Specific Claims Action Plan - Frequently Asked Questions

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An Overview

What are specific claims?

Specific claims deal with past grievances of First Nations. These grievances relate to Canada's obligations under historic treaties or the way it managed First Nation funds or other assets, including reserve land.

Since 1973, the Government of Canada has had a policy and process in place to resolve these claims through negotiations rather than through the courts. Canada completes a review of the facts of each claim to determine whether it owes a lawful obligation to the First Nation. If a lawful obligation is found, Canada negotiates a settlement with the First Nation and (where applicable) the province. These settlements provide First Nations with fair compensation to resolve the claim once and for all.

The Government of Canada prefers to resolve claims by negotiating settlements with First Nations. In contrast to litigation, negotiated settlements are jointly developed by the parties working together to ensure fairness for all.

What is Canada's Specific Claims Action Plan?

On June 12th, 2007, Canada announced a decisive new approach to accelerate the resolution of specific claims in order to provide justice for First Nation claimants and certainty for industry and all Canadians. This new approach, which builds on the lessons learned from years of study and past consultations, is outlined in Specific Claims: Justice At Last – Canada's Specific Claims Action Plan. Through this action plan, Canada is moving forward with major reforms that will fundamentally alter the way specific claims are handled. The Specific Claims Action Plan will ensure impartiality and fairness, greater transparency, faster processing and better access to mediation. It is a critical first step to bringing the specific claims process into the 21st century to deal with the existing backlog of claims once and for all.

Why is Canada proposing this new approach?

Canada and First Nations agree that the process needs to be improved. First Nations are frustrated with the slow pace of progress in resolving their outstanding claims. They question the fairness of a system where the government is perceived as defendant and judge deciding on the legitimacy of claims.

The number of claims in the federal system has also doubled between 1993 and 2006 and there is a backlog of claims awaiting attention or action. This had led to repeated calls from all quarters for more resources to speed up the process. Another issue demanding urgent attention is the need to make greater use of mediation services in stalled negotiations. All of these problems have been long discussed and well documented, most recently in Negotiation or Confrontation: It's Canada's Choice – Final Report of the Standing Senate Committee on Aboriginal Peoples Special Study on the Federal Specific Claims Process.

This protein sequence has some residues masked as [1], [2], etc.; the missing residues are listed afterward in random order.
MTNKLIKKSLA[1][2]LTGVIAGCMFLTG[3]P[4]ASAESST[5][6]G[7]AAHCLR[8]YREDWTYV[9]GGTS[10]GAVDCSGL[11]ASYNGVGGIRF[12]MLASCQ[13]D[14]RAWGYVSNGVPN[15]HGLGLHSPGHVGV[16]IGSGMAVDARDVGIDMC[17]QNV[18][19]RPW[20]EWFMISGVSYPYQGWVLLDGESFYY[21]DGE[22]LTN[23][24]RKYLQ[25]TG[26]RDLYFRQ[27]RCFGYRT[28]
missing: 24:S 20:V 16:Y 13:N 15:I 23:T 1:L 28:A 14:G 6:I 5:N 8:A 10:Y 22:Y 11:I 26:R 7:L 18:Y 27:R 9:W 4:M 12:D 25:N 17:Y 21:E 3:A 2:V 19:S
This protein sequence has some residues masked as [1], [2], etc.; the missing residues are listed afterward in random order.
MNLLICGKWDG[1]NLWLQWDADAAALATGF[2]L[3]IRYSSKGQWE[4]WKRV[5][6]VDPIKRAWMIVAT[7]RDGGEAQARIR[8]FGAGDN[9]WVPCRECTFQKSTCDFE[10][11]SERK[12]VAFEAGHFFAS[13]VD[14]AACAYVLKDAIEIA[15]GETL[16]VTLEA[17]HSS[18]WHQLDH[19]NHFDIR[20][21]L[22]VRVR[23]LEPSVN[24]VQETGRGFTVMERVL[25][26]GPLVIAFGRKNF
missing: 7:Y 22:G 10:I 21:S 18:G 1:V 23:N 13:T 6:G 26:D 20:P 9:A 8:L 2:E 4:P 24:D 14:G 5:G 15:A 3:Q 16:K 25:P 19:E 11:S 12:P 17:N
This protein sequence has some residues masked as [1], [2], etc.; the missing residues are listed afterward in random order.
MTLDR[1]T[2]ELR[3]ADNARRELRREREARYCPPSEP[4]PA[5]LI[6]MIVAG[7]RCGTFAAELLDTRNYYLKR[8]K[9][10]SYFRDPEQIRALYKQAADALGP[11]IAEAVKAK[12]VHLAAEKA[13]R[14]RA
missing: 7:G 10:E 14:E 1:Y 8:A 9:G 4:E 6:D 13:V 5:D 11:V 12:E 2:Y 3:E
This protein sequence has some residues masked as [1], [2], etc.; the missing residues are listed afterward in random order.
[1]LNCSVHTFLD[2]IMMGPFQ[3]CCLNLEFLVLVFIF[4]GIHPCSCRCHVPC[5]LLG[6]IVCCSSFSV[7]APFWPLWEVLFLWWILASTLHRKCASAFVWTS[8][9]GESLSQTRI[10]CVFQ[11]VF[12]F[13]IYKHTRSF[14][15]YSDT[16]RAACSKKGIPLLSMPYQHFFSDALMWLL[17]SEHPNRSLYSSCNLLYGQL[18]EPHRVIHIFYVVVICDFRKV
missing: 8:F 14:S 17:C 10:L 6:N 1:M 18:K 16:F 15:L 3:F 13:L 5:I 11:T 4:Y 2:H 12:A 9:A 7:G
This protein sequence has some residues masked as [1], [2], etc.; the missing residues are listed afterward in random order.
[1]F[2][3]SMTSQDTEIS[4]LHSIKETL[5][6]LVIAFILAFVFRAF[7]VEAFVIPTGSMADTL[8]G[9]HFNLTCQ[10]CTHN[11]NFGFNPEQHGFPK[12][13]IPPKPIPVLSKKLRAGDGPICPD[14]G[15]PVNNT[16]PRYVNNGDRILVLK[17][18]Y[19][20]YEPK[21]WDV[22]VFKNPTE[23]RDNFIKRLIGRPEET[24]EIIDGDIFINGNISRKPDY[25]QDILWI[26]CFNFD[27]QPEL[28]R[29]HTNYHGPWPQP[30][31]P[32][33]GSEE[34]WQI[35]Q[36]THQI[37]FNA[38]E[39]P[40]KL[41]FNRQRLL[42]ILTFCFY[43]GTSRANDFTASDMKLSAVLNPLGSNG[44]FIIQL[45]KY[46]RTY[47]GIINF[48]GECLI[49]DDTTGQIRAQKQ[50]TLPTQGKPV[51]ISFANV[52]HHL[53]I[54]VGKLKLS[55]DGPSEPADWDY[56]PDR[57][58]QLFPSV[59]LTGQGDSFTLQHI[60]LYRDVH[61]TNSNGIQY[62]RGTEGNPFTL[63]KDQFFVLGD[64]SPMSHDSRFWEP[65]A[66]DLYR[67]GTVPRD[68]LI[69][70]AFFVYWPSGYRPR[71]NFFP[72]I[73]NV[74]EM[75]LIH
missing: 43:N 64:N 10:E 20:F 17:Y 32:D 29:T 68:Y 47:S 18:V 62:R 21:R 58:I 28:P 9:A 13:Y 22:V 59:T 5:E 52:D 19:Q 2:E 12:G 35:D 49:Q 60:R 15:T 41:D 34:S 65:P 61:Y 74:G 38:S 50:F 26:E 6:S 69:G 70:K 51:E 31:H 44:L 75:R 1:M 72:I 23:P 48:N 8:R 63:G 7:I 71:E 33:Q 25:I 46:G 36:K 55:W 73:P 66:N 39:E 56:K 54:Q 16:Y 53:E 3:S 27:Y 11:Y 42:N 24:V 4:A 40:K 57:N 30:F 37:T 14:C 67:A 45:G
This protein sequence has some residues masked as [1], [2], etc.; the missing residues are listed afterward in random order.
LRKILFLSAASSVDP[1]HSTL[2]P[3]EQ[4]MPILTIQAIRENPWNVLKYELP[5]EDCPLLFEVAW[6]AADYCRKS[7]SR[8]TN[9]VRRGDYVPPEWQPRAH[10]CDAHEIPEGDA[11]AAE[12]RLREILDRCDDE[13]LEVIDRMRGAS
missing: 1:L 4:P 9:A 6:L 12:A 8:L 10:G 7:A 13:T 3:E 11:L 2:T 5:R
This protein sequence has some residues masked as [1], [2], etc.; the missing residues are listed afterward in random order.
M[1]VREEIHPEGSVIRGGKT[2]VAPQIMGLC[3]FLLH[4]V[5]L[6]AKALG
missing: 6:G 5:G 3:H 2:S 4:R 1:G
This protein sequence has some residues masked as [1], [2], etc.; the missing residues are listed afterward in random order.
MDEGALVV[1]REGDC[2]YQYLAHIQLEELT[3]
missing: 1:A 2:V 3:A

What are the key elements of Canada's action plan?

Canada's Specific Claims Action Plan has four pillars:

  • creation of an independent tribunal to bring greater fairness to the process
  • more transparent arrangements for financial compensation through dedicated funding for settlements
  • practical measures to remove bottlenecks and ensure faster processing of claims
  • better access to mediation to help reach negotiated settlements.

The new tools and structures in this plan respond to key First Nation concerns, as well as the key recommendations in the Standing Senate Committee's report. They also build on lessons learned from experience and are shaped by past consultations with First Nations and other key stakeholders.

Were First Nations involved in the development of this new approach?

This new approach has been shaped by many reports, studies and recommendations that First Nations have advanced in the past. Over the summer of 2007, discussions took place between federal officials and First Nation leaders on key implementation matters relating to the new approach. These talks were led by a Joint Canada-Assembly of First Nations (AFN) Task Force, which was announced on July 25, 2007.

Impartiality and Fairness: An Independent Claims Tribunal

How will the tribunal be created?

Legislation, developed jointly with the AFN, received Royal Assent in June 2008 to create this new independent body. The legislation is called the Specific Claims Tribunal Act and the body it creates is called the Specific Claims Tribunal. The Act will come into effect 120 days after Royal Assent on October 16, 2008.

How will the new tribunal work? Will it have the power to make binding decisions and who will make those decisions?